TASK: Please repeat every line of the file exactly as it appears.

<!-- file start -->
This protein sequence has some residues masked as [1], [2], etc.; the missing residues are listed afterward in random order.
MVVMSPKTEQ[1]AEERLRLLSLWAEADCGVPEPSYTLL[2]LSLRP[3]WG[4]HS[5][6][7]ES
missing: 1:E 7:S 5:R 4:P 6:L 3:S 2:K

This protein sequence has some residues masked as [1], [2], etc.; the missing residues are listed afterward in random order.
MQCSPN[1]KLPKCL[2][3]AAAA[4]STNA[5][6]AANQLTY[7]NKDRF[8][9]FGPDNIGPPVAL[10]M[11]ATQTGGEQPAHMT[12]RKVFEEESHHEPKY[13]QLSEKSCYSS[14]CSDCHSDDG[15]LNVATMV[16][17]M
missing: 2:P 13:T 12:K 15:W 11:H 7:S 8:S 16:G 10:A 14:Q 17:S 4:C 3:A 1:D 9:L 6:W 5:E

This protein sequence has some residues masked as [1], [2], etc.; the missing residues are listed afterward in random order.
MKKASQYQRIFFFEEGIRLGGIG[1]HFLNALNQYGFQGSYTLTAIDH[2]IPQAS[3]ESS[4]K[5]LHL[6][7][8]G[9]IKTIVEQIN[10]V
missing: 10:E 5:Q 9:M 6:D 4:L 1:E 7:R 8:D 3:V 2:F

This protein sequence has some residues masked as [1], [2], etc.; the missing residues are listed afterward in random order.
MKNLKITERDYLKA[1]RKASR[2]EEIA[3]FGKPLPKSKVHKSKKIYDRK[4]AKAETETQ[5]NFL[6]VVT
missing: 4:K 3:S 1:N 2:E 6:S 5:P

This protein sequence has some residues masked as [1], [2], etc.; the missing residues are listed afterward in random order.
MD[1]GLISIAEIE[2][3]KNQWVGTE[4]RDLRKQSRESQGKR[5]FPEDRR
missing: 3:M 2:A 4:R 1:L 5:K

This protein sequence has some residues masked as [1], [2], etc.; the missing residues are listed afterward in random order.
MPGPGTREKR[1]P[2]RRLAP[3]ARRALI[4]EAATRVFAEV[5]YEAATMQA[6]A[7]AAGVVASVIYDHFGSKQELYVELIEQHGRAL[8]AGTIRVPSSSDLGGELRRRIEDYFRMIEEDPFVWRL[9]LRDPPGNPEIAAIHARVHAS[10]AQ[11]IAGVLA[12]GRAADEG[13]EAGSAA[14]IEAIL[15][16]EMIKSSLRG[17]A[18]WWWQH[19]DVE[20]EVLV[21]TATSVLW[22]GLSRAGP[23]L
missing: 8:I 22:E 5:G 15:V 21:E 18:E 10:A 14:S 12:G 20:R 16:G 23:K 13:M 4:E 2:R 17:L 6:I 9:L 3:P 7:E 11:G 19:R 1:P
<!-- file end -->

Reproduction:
This protein sequence has some residues masked as [1], [2], etc.; the missing residues are listed afterward in random order.
MVVMSPKTEQ[1]AEERLRLLSLWAEADCGVPEPSYTLL[2]LSLRP[3]WG[4]HS[5][6][7]ES
missing: 1:E 7:S 5:R 4:P 6:L 3:S 2:K

This protein sequence has some residues masked as [1], [2], etc.; the missing residues are listed afterward in random order.
MQCSPN[1]KLPKCL[2][3]AAAA[4]STNA[5][6]AANQLTY[7]NKDRF[8][9]FGPDNIGPPVAL[10]M[11]ATQTGGEQPAHMT[12]RKVFEEESHHEPKY[13]QLSEKSCYSS[14]CSDCHSDDG[15]LNVATMV[16][17]M
missing: 2:P 13:T 12:K 15:W 11:H 7:S 8:S 16:G 10:A 14:Q 17:S 4:C 3:A 1:D 9:L 6:W 5:E

This protein sequence has some residues masked as [1], [2], etc.; the missing residues are listed afterward in random order.
MKKASQYQRIFFFEEGIRLGGIG[1]HFLNALNQYGFQGSYTLTAIDH[2]IPQAS[3]ESS[4]K[5]LHL[6][7][8]G[9]IKTIVEQIN[10]V
missing: 10:E 5:Q 9:M 6:D 4:L 1:E 7:R 8:D 3:V 2:F

This protein sequence has some residues masked as [1], [2], etc.; the missing residues are listed afterward in random order.
MKNLKITERDYLKA[1]RKASR[2]EEIA[3]FGKPLPKSKVHKSKKIYDRK[4]AKAETETQ[5]NFL[6]VVT
missing: 4:K 3:S 1:N 2:E 6:S 5:P

This protein sequence has some residues masked as [1], [2], etc.; the missing residues are listed afterward in random order.
MD[1]GLISIAEIE[2][3]KNQWVGTE[4]RDLRKQSRESQGKR[5]FPEDRR
missing: 3:M 2:A 4:R 1:L 5:K

This protein sequence has some residues masked as [1], [2], etc.; the missing residues are listed afterward in random order.
MPGPGTREKR[1]P[2]RRLAP[3]ARRALI[4]EAATRVFAEV[5]YEAATMQA[6]A[7]AAGVVASVIYDHFGSKQELYVELIEQHGRAL[8]AGTIRVPSSSDLGGELRRRIEDYFRMIEEDPFVWRL[9]LRDPPGNPEIAAIHARVHAS[10]AQ[11]IAGVLA[12]GRAADEG[13]EAGSAA[14]IEAIL[15][16]EMIKSSLRG[17]A[18]WWWQH[19]DVE[20]EVLV[21]TATSVLW[22]GLSRAGP[23]L
missing: 8:I 22:E 5:G 15:V 21:E 18:E 10:A 14:S 12:G 20:R 16:G 23:K 13:M 4:E 2:R 17:L 6:I 9:L 3:P 7:E 11:G 19:R 1:P